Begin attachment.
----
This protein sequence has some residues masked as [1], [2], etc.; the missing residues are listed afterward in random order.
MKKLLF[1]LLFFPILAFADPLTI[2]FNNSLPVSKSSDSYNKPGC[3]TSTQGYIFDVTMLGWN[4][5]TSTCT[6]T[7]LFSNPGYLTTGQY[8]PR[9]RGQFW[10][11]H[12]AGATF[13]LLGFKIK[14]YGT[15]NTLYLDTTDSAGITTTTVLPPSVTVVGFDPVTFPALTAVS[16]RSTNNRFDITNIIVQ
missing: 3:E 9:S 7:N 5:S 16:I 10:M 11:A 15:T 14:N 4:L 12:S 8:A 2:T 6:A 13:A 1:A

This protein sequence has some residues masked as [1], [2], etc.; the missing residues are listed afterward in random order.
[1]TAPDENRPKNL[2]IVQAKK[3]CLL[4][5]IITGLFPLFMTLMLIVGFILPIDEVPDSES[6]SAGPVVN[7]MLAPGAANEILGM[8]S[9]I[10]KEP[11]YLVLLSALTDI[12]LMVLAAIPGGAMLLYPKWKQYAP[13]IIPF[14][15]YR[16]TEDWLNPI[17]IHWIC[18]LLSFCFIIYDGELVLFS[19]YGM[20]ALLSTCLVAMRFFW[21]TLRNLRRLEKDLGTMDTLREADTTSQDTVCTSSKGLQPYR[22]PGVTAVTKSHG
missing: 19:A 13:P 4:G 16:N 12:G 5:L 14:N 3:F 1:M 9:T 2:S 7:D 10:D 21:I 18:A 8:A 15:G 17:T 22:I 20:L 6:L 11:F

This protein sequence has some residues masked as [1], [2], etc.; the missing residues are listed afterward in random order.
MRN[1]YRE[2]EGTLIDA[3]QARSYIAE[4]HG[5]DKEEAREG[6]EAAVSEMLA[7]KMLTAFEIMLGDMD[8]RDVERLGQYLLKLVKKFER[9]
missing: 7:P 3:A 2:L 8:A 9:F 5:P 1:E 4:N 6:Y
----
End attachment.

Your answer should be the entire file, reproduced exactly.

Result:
This protein sequence has some residues masked as [1], [2], etc.; the missing residues are listed afterward in random order.
MKKLLF[1]LLFFPILAFADPLTI[2]FNNSLPVSKSSDSYNKPGC[3]TSTQGYIFDVTMLGWN[4][5]TSTCT[6]T[7]LFSNPGYLTTGQY[8]PR[9]RGQFW[10][11]H[12]AGATF[13]LLGFKIK[14]YGT[15]NTLYLDTTDSAGITTTTVLPPSVTVVGFDPVTFPALTAVS[16]RSTNNRFDITNIIVQ
missing: 3:E 9:S 7:N 5:S 16:I 10:M 11:A 15:T 14:N 4:L 12:S 8:A 2:T 6:A 13:A 1:A

This protein sequence has some residues masked as [1], [2], etc.; the missing residues are listed afterward in random order.
[1]TAPDENRPKNL[2]IVQAKK[3]CLL[4][5]IITGLFPLFMTLMLIVGFILPIDEVPDSES[6]SAGPVVN[7]MLAPGAANEILGM[8]S[9]I[10]KEP[11]YLVLLSALTDI[12]LMVLAAIPGGAMLLYPKWKQYAP[13]IIPF[14][15]YR[16]TEDWLNPI[17]IHWIC[18]LLSFCFIIYDGELVLFS[19]YGM[20]ALLSTCLVAMRFFW[21]TLRNLRRLEKDLGTMDTLREADTTSQDTVCTSSKGLQPYR[22]PGVTAVTKSHG
missing: 19:A 13:P 4:G 16:N 12:G 5:L 14:N 3:F 1:M 9:T 2:S 7:D 10:D 21:I 18:A 8:A 15:G 17:T 22:I 20:L 6:L 11:F

This protein sequence has some residues masked as [1], [2], etc.; the missing residues are listed afterward in random order.
MRN[1]YRE[2]EGTLIDA[3]QARSYIAE[4]HG[5]DKEEAREG[6]EAAVSEMLA[7]KMLTAFEIMLGDMD[8]RDVERLGQYLLKLVKKFER[9]
missing: 7:P 3:A 2:L 8:A 9:F 5:P 1:E 4:N 6:Y